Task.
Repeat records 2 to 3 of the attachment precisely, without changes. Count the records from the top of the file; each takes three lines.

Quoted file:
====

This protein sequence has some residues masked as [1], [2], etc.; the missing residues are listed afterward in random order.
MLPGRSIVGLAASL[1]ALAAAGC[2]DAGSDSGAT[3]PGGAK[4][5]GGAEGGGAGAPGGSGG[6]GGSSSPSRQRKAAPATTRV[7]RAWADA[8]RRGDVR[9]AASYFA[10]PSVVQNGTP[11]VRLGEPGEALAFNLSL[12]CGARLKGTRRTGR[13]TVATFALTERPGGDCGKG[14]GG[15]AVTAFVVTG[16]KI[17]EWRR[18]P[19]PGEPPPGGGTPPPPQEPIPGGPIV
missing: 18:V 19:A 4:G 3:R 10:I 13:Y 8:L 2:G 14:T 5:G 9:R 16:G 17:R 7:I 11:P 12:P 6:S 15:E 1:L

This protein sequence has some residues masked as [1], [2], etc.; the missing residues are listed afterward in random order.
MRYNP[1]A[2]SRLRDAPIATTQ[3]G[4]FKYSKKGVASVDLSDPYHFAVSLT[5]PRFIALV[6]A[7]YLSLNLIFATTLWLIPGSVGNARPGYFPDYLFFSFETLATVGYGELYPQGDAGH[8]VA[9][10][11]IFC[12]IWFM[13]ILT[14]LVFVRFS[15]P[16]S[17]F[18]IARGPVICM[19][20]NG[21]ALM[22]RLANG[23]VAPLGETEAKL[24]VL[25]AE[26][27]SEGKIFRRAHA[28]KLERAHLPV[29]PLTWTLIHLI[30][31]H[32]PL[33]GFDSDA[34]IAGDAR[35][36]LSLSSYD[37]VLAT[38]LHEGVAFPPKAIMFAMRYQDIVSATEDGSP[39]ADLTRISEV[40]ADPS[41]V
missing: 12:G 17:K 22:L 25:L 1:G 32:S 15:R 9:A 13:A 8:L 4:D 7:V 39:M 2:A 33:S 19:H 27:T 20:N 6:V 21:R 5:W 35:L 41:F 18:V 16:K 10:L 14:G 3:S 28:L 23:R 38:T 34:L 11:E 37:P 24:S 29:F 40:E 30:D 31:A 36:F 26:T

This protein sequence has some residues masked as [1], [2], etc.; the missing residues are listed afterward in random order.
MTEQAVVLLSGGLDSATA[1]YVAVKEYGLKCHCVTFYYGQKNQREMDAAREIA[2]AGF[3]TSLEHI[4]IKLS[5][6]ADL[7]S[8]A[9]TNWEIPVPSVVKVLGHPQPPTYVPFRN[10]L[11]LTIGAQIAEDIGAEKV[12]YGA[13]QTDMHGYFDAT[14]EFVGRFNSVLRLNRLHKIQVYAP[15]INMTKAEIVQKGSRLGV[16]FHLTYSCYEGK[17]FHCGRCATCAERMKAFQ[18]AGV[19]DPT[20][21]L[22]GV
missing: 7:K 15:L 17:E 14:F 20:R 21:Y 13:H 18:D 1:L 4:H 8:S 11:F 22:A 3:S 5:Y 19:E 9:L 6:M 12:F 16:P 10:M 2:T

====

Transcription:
This protein sequence has some residues masked as [1], [2], etc.; the missing residues are listed afterward in random order.
MRYNP[1]A[2]SRLRDAPIATTQ[3]G[4]FKYSKKGVASVDLSDPYHFAVSLT[5]PRFIALV[6]A[7]YLSLNLIFATTLWLIPGSVGNARPGYFPDYLFFSFETLATVGYGELYPQGDAGH[8]VA[9][10][11]IFC[12]IWFM[13]ILT[14]LVFVRFS[15]P[16]S[17]F[18]IARGPVICM[19][20]NG[21]ALM[22]RLANG[23]VAPLGETEAKL[24]VL[25]AE[26][27]SEGKIFRRAHA[28]KLERAHLPV[29]PLTWTLIHLI[30][31]H[32]PL[33]GFDSDA[34]IAGDAR[35][36]LSLSSYD[37]VLAT[38]LHEGVAFPPKAIMFAMRYQDIVSATEDGSP[39]ADLTRISEV[40]ADPS[41]V
missing: 12:G 17:K 22:L 25:L 1:G 32:S 15:R 9:A 13:A 8:L 4:D 7:V 39:M 2:A 33:S 19:H 27:T 20:N 6:V 21:R 5:W 35:L 41:F 18:V 16:K 10:L 14:G 3:S 28:L 23:R 38:T 34:L 11:E 37:P 24:S 29:F 40:E 30:D 31:A 36:F 26:T

This protein sequence has some residues masked as [1], [2], etc.; the missing residues are listed afterward in random order.
MTEQAVVLLSGGLDSATA[1]YVAVKEYGLKCHCVTFYYGQKNQREMDAAREIA[2]AGF[3]TSLEHI[4]IKLS[5][6]ADL[7]S[8]A[9]TNWEIPVPSVVKVLGHPQPPTYVPFRN[10]L[11]LTIGAQIAEDIGAEKV[12]YGA[13]QTDMHGYFDAT[14]EFVGRFNSVLRLNRLHKIQVYAP[15]INMTKAEIVQKGSRLGV[16]FHLTYSCYEGK[17]FHCGRCATCAERMKAFQ[18]AGV[19]DPT[20][21]L[22]GV
missing: 7:K 15:L 17:E 14:F 20:R 21:Y 13:H 18:D 1:L 4:H 8:S 11:F 22:A 3:S 5:Y 19:E 9:L 6:M 12:F 16:P 10:M 2:T